The Bandsmen's Memorial Rotunda is a well-known landmark in the Christchurch Botanic Gardens.

COVID-19 update: The Botanic Gardens are open

The Botanic Gardens and buildings are within the Gardens are open under alert level 2. To help keep everyone well, please continue to maintain a 2 metre distance from other people when you’re out and about and wash your hands before and after using equipment in our gardens.

The following are now open:

  • All parks and gardens
  • Public toilets
  • Playgrounds, play equipment or exercise equipment in parks
  • Visitor and information centres
  • Dog parks
  • The Botanic Gardens
  • Boat ramps and wharves
  • Cemeteries

Unite Against Covid-19, visit covid19.govt.nz.

Background

The opening of the Bandsmen's Memorial Rotunda, The Weekly Press, 23 Sept 1926, p. 27 (CCL PhotoCD 8 IMG0068)

The Bandsmen's Memorial Rotunda was erected in 1926 to commemorate bandsmen who died during the First World War. The memorial is one of few in New Zealand commemorating a community created by war itself.

The military presence in New Zealand in the late 1800s lead to the establishment of brass bands. Soon, clubs and workplaces were forming bands to play at parades, sporting events and protests and brass bands became a popular form of public entertainment.

Bandsmen were highly prized by the military and during the First World War they played at burials, entertained troops in their downtime, lead marches, boosted morale with their music and sometimes doubled as stretcher bearers. They often performed these duties under heavy fire.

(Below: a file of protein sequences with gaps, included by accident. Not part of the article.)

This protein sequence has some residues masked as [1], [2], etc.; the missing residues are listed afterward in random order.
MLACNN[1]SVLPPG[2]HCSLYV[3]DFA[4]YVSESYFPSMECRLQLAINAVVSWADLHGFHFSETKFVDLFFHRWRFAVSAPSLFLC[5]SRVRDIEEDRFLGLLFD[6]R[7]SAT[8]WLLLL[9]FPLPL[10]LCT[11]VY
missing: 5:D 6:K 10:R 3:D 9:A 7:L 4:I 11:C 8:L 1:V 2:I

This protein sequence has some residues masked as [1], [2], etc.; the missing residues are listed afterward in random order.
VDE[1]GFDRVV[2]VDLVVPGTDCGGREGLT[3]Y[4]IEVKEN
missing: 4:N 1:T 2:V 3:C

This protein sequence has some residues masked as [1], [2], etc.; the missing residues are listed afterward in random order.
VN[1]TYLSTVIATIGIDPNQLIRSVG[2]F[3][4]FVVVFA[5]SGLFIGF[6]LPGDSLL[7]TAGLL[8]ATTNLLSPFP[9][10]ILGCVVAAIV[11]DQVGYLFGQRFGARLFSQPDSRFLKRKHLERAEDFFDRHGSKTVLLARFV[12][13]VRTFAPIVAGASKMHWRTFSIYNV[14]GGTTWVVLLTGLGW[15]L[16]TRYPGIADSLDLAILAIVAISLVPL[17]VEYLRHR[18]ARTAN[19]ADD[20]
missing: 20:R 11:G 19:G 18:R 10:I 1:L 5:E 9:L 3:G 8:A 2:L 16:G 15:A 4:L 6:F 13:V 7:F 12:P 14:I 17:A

On 19 September 1926, the Bandsmen's Memorial Rotunda was officially opened by MP Sir Heaton Rhodes. Rhodes, a Colonel in the war, recounted that after Gallipoli only one band could be formed from the four that went to the battle as casualties were so heavy. It was estimated that between 500 and 600 bandsmen had been on the battlefields of France. 

Until the 1950s, brass bands would regularly play at the Bandsmen's Memorial Rotunda and many Christchurch residents would gather for concerts on a Sunday afternoon.

The Rotunda has a Grade II Heritage New Zealand(external link) listing.

Design

A view to the Bandsmen's Memorial Rotunda

The memorial was designed by S. and A. Luttrell Brothers, one of the leading architectural firms in the city at the time. The Luttrell Brothers designed innovative commercial buildings as well as churches and racing grandstands. They were responsible for the Isaac Theatre Royal and Rose Chapel among other Christchurch icons.

The roof of the rotunda is carried on six Doric columns which rest on a raised base with a wrought iron balustrade. Above the columns sit striking lion head reliefs. The rotunda was originally designed to support a dome, to be built at a later date as funds allowed, which would have given the structure the appearance of a classical tempietto. The dome was never built.

In the mid 1990s, the original columns were replaced as they had deteriorated beyond repair due to water damage compromising the reinforcing. They were reconstructed using the same materials and finishing as the original columns. The rotunda was significantly damaged in during the 2010/2011 Canterbury earthquakes but has since been repaired and is once again, open for use.

Situated in Harman's Grove, the memorial looks over the Woodland Garden, which is full of primulas and surrounded by Turkish oak trees. This was thought fitting for those who died at Gallipoli. In spring, a sea of daffodils surrounds the rotunda.

Events

A view from the Bandsmen's Memorial Rotunda

The Bandsmen's Memorial Rotunda has been, and remains, a popular venue for a wide range of musical entertainment, from brass and pipe bands to string quartets.

It is often used for functions such as weddings.

Find out about booking this venue.